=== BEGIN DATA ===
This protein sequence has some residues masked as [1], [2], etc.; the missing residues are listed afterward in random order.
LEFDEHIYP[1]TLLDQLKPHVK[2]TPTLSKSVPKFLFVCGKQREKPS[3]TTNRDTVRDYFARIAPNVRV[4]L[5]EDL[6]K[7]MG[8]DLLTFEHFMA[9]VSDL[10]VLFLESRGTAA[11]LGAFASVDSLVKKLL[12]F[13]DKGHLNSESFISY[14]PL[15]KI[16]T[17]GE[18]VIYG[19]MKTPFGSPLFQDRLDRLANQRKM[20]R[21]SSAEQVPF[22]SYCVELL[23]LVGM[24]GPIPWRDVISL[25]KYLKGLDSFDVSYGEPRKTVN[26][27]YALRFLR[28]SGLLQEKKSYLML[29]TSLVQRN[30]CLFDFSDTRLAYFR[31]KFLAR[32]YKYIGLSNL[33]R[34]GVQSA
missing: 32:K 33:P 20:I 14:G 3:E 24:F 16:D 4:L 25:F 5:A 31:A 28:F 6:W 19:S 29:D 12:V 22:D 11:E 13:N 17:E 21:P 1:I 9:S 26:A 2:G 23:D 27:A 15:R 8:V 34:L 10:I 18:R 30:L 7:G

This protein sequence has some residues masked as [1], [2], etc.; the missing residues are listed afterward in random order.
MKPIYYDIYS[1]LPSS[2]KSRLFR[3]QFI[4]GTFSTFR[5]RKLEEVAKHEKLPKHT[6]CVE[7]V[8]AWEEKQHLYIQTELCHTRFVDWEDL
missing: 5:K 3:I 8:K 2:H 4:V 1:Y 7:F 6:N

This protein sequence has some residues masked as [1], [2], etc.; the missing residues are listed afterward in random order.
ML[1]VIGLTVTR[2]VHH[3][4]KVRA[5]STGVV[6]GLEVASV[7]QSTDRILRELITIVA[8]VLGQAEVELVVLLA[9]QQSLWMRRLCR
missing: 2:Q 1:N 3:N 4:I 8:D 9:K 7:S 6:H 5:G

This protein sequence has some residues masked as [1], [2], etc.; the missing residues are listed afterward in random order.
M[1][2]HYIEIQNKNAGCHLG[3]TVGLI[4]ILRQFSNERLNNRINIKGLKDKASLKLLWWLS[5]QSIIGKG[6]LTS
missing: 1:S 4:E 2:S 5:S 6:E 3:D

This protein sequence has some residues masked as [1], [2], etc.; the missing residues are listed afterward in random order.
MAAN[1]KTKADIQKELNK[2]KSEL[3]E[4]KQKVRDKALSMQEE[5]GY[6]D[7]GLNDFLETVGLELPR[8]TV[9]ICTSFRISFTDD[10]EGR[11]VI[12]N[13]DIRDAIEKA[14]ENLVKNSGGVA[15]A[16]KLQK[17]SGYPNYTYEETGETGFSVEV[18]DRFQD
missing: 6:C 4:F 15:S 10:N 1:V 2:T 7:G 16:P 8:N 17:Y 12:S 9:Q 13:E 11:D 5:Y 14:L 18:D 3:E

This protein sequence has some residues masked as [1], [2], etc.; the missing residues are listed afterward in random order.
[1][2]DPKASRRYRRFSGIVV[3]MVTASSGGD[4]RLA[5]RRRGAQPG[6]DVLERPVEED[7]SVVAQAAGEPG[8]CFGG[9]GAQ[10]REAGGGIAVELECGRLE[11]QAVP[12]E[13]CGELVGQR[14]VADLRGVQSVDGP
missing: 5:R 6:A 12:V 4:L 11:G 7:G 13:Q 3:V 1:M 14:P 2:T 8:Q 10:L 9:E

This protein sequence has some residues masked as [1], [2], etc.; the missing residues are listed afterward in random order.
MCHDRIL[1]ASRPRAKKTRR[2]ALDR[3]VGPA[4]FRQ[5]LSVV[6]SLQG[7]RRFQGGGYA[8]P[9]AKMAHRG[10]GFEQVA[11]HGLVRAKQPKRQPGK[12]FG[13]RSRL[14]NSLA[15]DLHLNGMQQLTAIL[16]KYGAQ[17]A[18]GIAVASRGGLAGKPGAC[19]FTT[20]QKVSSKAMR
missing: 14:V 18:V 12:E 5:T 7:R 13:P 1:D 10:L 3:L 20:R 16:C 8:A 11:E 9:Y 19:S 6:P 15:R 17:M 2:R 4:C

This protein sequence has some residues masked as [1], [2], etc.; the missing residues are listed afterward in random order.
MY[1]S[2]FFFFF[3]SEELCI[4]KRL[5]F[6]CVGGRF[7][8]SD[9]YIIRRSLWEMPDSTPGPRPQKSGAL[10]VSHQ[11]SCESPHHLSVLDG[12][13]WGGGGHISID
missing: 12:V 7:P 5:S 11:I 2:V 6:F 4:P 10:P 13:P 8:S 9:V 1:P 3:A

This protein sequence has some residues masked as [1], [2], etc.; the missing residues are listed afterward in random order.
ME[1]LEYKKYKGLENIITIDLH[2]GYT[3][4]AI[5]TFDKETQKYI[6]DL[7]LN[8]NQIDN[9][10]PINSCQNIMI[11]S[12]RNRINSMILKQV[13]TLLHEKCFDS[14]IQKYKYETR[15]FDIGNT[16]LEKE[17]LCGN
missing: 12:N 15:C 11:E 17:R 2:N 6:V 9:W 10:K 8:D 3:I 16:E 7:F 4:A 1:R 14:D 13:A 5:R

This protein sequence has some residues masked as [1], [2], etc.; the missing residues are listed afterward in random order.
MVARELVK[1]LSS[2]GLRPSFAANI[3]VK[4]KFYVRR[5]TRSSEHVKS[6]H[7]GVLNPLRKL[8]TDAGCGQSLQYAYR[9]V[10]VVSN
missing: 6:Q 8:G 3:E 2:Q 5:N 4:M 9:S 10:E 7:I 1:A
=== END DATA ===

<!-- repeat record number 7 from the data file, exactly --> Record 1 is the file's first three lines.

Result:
This protein sequence has some residues masked as [1], [2], etc.; the missing residues are listed afterward in random order.
MCHDRIL[1]ASRPRAKKTRR[2]ALDR[3]VGPA[4]FRQ[5]LSVV[6]SLQG[7]RRFQGGGYA[8]P[9]AKMAHRG[10]GFEQVA[11]HGLVRAKQPKRQPGK[12]FG[13]RSRL[14]NSLA[15]DLHLNGMQQLTAIL[16]KYGAQ[17]A[18]GIAVASRGGLAGKPGAC[19]FTT[20]QKVSSKAMR
missing: 14:V 18:V 12:E 5:T 7:R 13:P 1:D 10:L 3:L 20:R 16:C 8:A 11:E 9:Y 19:S 6:P 15:R 17:M 2:R 4:C